By the 1970s, the American retail industry was beginning to shift. Strip malls began emerging to compete with traditional malls and department stores, and discounters like Walmart, Target, and Kmart expanded, chipping away at Sears' low-price advantage. Like much of the department-store sector, Sears began to lose market share to the more nimble discounters as Walmart exploited the niche that Sears once dominated: rural America. By 1991, Walmart topped Sears as the biggest U.S. retailer by sales.
Sears further did itself in by closing its catalog business and supporting warehouses in 1993, right before the dawn of the internet, and moving away from its traditional strength in retail, pivoting to financial products like insurance and credit cards. Sears sold that business in 2003 to Citigroup for $32 billion and returned its focus to retail under the guidance of Chairman Eddie Lampert, who merged Sears with Kmart. However, Lampert was overly focused on extracting cash from the two chains rather than investing in the business, and performance at both chains eroded significantly under his watch, leading to this week's bankruptcy filing.
Lessons for Amazon and Walmart
The story of Sears is another reminder that everything changes, and retail dominance today is no guarantee of leadership tomorrow.
Amazon CEO Jeff Bezos seems to intuitively understand this, and a fear of losing his company's competitive edge underscores his "Day One" mantra. Bezos tells Amazon employees that it's always Day One at the company, meaning the company must always think like an innovative start-up rather than a staid incumbent, even as Amazon has become one of the biggest in the world. As a reminder of what happens to companies that move past the Day One approach, Bezos said, "Day 2 is stasis. Followed by irrelevance. Followed by excruciating, painful decline. Followed by death." That sounds an awful lot like what happened to Sears.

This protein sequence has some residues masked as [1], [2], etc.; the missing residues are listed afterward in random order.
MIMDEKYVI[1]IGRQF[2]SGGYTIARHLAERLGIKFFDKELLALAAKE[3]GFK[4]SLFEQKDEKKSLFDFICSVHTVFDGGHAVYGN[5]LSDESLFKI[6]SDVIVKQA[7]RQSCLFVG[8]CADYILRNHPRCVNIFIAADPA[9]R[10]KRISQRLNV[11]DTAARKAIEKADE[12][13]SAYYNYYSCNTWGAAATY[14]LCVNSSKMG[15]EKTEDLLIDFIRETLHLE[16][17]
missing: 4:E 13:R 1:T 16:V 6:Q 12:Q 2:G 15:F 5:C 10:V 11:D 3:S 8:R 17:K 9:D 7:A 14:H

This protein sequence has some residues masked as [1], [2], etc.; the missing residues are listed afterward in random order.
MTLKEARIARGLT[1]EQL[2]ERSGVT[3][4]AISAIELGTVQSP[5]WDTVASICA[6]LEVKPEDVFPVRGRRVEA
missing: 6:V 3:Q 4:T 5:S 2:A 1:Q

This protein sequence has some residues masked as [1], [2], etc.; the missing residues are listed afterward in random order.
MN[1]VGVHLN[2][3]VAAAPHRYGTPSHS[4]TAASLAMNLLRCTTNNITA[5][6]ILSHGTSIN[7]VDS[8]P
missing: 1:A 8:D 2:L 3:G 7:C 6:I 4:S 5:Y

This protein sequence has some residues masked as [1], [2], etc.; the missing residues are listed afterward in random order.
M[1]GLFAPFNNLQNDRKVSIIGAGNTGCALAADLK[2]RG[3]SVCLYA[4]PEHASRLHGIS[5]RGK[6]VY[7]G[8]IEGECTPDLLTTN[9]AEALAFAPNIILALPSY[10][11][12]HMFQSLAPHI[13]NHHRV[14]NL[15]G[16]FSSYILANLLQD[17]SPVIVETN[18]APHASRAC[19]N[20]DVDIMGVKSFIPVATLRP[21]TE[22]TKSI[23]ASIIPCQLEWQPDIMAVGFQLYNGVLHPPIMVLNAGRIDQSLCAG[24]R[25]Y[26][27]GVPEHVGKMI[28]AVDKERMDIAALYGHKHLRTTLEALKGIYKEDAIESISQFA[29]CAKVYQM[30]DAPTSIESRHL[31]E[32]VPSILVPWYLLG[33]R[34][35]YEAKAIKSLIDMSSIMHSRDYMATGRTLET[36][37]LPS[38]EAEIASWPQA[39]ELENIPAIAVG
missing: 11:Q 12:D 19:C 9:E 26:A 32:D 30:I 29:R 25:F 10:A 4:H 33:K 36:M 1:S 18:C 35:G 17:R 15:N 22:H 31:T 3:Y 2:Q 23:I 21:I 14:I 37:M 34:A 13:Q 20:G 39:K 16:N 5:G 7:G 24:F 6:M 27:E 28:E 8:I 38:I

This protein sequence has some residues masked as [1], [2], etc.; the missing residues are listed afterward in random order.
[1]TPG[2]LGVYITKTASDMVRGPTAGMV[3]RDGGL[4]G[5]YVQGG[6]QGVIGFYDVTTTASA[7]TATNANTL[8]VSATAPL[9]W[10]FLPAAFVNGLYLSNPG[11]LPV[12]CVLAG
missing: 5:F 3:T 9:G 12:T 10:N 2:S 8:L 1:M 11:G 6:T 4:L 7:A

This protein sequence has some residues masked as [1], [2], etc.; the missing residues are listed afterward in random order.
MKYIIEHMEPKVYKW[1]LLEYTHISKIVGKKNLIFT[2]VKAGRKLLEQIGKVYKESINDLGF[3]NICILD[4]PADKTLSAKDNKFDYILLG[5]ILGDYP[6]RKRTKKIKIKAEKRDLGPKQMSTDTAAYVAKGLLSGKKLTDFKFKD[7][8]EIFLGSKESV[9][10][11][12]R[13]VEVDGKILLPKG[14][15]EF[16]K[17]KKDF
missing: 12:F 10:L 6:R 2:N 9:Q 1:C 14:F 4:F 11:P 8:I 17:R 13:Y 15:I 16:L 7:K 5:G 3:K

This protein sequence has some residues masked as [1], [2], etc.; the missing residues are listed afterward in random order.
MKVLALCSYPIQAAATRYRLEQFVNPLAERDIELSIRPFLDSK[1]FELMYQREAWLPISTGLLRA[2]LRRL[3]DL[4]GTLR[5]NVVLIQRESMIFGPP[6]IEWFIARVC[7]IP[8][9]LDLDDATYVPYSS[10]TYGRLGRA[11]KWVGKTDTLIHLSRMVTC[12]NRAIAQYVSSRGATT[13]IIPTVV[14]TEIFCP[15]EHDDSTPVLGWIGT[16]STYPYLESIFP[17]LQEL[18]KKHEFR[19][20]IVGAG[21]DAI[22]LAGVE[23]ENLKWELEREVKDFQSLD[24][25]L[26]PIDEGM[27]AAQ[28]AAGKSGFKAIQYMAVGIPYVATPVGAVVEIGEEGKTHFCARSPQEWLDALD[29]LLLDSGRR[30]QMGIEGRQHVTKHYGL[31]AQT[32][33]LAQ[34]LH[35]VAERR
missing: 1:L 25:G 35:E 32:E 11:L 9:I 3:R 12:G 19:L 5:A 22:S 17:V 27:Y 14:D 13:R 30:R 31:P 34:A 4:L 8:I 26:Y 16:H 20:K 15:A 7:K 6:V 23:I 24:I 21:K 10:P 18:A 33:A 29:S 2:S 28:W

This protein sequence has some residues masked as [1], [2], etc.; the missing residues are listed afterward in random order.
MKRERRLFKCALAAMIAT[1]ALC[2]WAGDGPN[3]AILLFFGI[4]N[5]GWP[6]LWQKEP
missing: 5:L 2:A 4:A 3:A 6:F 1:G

Bezos's philosophy is clear. Even the most successful companies can't afford to rest or relax, lest a competitor come along and take their business, and even today, nearly 25 years after its founding, Amazon continues to embody that philosophy. Amazon is pushing new boundaries in areas like voice-activated technology, cloud computing, and even brick-and-mortar retail, with innovations like its cashier-less Amazon Go store.
Walmart, on the other hand, resembles Sears in the 1980s in some ways. Though it's still the largest retailer in the world, it has been rapidly losing market share to Amazon as it ignored the threat from e-commerce, aggressively opening new supercenters as recently as 2014. However, that strategy has changed as CEO Doug McMillon has made e-commerce a focus, acquiring a number of online retailers including Jet.com, and rapidly expanding Walmart's online grocery pickup service, among other initiatives. Whether Walmart can continue to be retail's top dog remains to be seen, but its recent earnings reports have shown solid growth, indicating that the company's strategic shifts are paying off.
It's worth remembering that Sears was at the forefront of American retail for about a century, so Amazon and Walmart could continue to dominate for decades to come. Still, businesses, even dominant ones, need to always be evolving. That's why Bezos has ingrained upon his employees that "It must be always Day One."
John Mackey, CEO of Whole Foods Market, an Amazon subsidiary, is a member of The Motley Fool's board of directors. Jeremy Bowman has no position in any of the stocks mentioned. The Motley Fool owns shares of and recommends Amazon. The Motley Fool has a disclosure policy.